The Last Time I Ever Parked At Summerfest
I hate paying for parking.
I don't consider myself a tightwad, but there are much better ways to allocate funds than to hand over hard-earned shekels for a spot of land upon which to deposit your ride. I had to pay $30 a night to park my car at our L-A hotel during our just-completed trip, adding some $180 to our otherwise light overall bill. So it goes in a big city.
Parking has been an issue at Summerfest with too many drivers chasing too-few spots. Dwindling supply coupled with sturdy demand equals higher prices. Then there's the end-of-the-night logjam, when all those table-dancers try heading out at the same time.
Many opt for the Milwaukee County Transit System Freeway Flyers. The buses are punctual and efficient, dropping you at the Big Gig's front door hassle-free and bringing you back home promptly and courteously (unless you're on one of the last trips out--then, it's not unlike the final helicopter out of Saigon). The toughest thing about the whole deal is remembering your route number.
The last time I parked at Summerfest was 22 years ago. I remember vividly because my daughter was just about to turn one that afternoon when my wife and I packed her in our car and headed for the lakefront. It was also the last time I came THAT CLOSE to getting into a fistfight.
We had just pulled into a Summerfest lot when my wife got out and started to unbuckle our kid from her car seat. It was then that the trouble began.
"Hey!", said the man who parked on my passenger side. "Your door is hitting my car!".
Indeed, it was making contact. My wife isn't a door-flinger, and what had probably happened was that it had touched as she worked the kid out of the car seat.
"Sorry," I said as I pulled it back and inspected the point of impact. "Doesn't seem to be any damage." My wife also apologized profusely before getting back to the task at hand.
"I take good care of my car, you know," the guy said. "You should be more careful."
His car was nothing special but I understand the pride that anyone has in their ride. That said, I was less than pleased that our apologies seemed to be falling on deaf ears. My wife wasn't a negligent twerp. She was a mom trying to get her kid out of a backseat in admittedly tight quarters, a point I pressed upon my freshly offended friend.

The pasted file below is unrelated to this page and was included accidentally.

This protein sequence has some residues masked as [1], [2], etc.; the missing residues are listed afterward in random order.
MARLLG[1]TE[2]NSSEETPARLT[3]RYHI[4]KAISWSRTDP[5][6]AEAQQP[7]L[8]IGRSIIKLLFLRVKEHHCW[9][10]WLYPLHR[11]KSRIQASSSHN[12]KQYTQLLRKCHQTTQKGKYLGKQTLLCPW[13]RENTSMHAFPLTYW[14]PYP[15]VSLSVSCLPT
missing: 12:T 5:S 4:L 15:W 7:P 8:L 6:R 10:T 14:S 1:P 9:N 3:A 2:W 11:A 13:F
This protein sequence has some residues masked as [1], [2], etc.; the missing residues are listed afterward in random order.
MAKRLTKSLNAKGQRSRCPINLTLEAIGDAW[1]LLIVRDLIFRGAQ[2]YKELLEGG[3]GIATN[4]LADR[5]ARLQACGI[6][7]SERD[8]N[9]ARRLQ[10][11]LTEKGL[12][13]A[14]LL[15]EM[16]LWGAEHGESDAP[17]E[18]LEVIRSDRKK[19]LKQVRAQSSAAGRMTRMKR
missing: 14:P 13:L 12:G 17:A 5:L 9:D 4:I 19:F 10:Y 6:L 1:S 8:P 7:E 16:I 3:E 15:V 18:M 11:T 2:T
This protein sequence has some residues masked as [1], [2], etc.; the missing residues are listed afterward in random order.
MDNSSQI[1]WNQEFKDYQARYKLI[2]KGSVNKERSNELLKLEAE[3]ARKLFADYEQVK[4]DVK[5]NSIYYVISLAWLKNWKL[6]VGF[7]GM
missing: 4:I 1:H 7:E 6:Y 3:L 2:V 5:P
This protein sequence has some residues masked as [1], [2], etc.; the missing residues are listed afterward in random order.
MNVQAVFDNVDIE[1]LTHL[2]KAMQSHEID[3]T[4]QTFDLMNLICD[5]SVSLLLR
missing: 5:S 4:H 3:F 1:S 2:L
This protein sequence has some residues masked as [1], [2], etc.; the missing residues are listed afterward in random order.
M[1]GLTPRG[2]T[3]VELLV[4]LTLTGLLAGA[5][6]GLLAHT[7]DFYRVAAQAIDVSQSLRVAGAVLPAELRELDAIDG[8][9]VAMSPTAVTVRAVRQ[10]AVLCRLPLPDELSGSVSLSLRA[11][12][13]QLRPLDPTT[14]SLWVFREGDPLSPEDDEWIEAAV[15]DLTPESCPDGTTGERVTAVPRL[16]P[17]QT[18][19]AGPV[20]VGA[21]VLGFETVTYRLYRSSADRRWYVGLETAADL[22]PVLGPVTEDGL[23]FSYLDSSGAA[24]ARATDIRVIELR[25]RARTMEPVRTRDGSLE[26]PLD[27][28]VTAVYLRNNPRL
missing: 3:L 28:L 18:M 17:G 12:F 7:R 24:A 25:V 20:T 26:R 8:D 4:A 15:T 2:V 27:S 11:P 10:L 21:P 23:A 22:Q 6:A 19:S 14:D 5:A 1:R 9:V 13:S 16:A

"My wife didn't do it on purpose," I said. "There isn't a lot of room to maneuver. We're sorry."
"Well, you've got to be more careful. I don't like it when people wreck my car."
I'm not a confrontational guy, but my parking lot neighbor had just become public enemy number one on Planet Mueller. My Papa Bear instincts kicked in, and my anger flashed. If I were older, I probably would've walked away. A line had been crossed, though, and this bit of ingraciiousness could not be excused. Me, a guy who hadn't thrown a fist in anger since elementary school, was now as close to throwing down as I had ever been in my adult life.
"Listen," I said in my best Clint-Eastwood tones (remember, this was the late 80's). "My wife said she's sorry. I've said we're sorry. A couple of times, in fact. There's no damage. Your car is fine. Let it go."
"You could've dented my car," the guy said. "You should be more careful."
I walked right into the man's face, violating personal space and making it very clear that a man-dance was fast approaching. I was no longer using an inside voice.
"We're sorry. She apologized. There's no damage. Do you want to take this any farther?" I barked as I pressed the bill of my baseball cap threateningly close to the bridge of his nose.
He looked over the bill of my hat, back into my eyes, and backed down.
"No, no. We're fine. Sorry. It's just that I take really good care of my car," he said as he backed away somewhat sheepishly.
I spun on my heels, took my wife's hand, and strutted purposefully toward the gate.
As we walked, we recounted what had just happened, making sure we hadn't been out of line. My heart was still racing a tad, amazed at how fast things had almost spun out of control. And, I was parched. I badly needed a beer, not just to settle my nerves but to celebrate the fact that I had gotten a jerk to back down.
I put cash down at the first tapper we saw and savored the first couple of glugs. A guy next to me sized me up, head to toe, and asked, "So what district are you in?"
I asked him to repeat the question.
"What district are you in? I just noticed your cap and wondered where you work."
It was only then that I realized what role my hat played in the parking lot confrontation. I was sporting a Milwaukee Police Department cap, with the department logo front and center. It's the kind that tactical squad officers wore back then, and it was a gift from a friend of a friend who worked on the force. It wasn't the kind of cap many folks sported casually.
"Ah, no, I'm not a cop," I sheepishly said. "I got this from a friend."
"Oh," said my bar mate, who must've been wondering what kind of a poseur he was drinking next to.
All feelings of manly success drained from my body. I realized the only reason my encounter beyond the Main Gate ended was because of my hat, and not my manly stance or intimidating presence. My unduly-aggrivated parking lot mate no doubt thought he was picking a fight with an off-duty cop, a point driven home when I pushed the bill of my hat into his mug.
I never wore the hat again, but always kept it in my car, lying on the backseat, just in case anyone wanted to make similar assumptions about my employment. You never know when that kind of assumption can work in your favor.
And, my wife and I started taking the bus. We saved money, hassle, and other potential parking lot confrontations.
We'll be taking the Flyer as we head down to the Lakefront this afternoon. I haven't made any decisions about a hat yet.